Corn Disease Update and Fungicide Research Review

Corn Disease Update and Fungicide Research Review

Aug. 14, 2015

Gray Leaf Spot

Gray leaf spot on a corn leaf
Figure 1. Gray leaf spot has increased quickly in some areas of Nebraska and is threatening yield.
Gray leaf spot (Figure 1) has increased at alarming rates in some areas of the state.  Disease severity has increased so that it's now covering more leaf area with lesions and developing on leaves higher on the plant. This and other diseases will increase as long as weather conditions are favorable, especially in susceptible hybrids. Reviewing the hybrid disease ratings provided by seed companies, as well as other higher risk growing conditions such as continuous corn and minimum tillage, can help indicate which hybrids may develop severe disease and need treatment.

Southern Rust

Distribution of southern rust continues to expand in Nebraska and has been confirmed as far west as Dawson County, with unconfirmed reports elsewhere, including further west.  As samples are received and confirmed with the disease, the southern rust distribution map is updated. The disease has been confirmed in Iowa and South Dakota and is likely distributed further across Nebraska and the U.S. than is indicated on the map. At this time, southern rust incidence and severity in most locations has reportedly been low.  Severity may be limited by recent cool night temperatures.  The confirmed distribution of southern rust can be observed on the IPM PiPE website .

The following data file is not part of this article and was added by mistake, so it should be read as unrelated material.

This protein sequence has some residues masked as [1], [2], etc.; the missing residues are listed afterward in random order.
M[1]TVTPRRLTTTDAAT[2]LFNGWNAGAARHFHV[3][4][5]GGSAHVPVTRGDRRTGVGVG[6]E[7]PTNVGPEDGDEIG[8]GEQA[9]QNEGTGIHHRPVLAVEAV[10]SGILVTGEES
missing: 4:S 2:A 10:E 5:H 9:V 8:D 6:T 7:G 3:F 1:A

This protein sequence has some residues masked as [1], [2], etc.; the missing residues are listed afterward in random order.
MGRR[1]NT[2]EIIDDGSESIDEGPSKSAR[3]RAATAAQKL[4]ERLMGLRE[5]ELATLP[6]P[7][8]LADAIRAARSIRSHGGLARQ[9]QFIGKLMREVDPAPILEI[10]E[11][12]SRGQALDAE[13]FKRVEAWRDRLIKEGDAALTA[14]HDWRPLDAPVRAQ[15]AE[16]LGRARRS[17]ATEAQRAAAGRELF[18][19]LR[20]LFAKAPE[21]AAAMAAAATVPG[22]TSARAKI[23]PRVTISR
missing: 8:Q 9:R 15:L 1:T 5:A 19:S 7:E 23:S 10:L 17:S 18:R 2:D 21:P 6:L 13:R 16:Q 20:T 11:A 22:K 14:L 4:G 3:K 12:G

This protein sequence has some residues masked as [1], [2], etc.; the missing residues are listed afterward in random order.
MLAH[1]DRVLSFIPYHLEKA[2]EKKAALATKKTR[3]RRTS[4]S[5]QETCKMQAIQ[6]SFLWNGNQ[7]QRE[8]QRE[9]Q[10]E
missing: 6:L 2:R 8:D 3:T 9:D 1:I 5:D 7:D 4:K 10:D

The most reliable method for identifying corn rust diseases is based on examination of microscopic spore characteristics, which can be done quickly for samples submitted to the UNL Plant and Pest Diagnostic Clinic.  Southern rust spores are usually orange/tan, produced mostly on top side of the leaf, and easily wiped off.  They can easily be mistaken for other diseases.  

Late-Season Corn Fungicide Research and Review at South Central Ag Lab Field Day

The increase in gray leaf spot and the presence of southern rust has led to increasing questions about late applications of fungicides on corn and their potential for protecting leaf area and conserving yield potential during these final weeks of grain fill.  Late season fungicide applications have been the focus of studies conducted by UNL researchers at the UNL South Central Agricultural Laboratory (SCAL) near Clay Center.

Results from SCAL Corn fungicide trial, May 14 planting date
Results from SCAL Corn fungicide trial, May 14 planting date
Figures 2 and 3. Fungicide applications with one of two products were made to two hybrids at various late season timings between tasseling (VT) and full dent in corn planted May 14. Yields were usually higher when compared to the nontreated control, but not always consistently across the six replications to be statistically significant.
There was increased interest in late fungicide applications after the 2006 southern rust epidemic and gray leaf spot was a greater concern annually.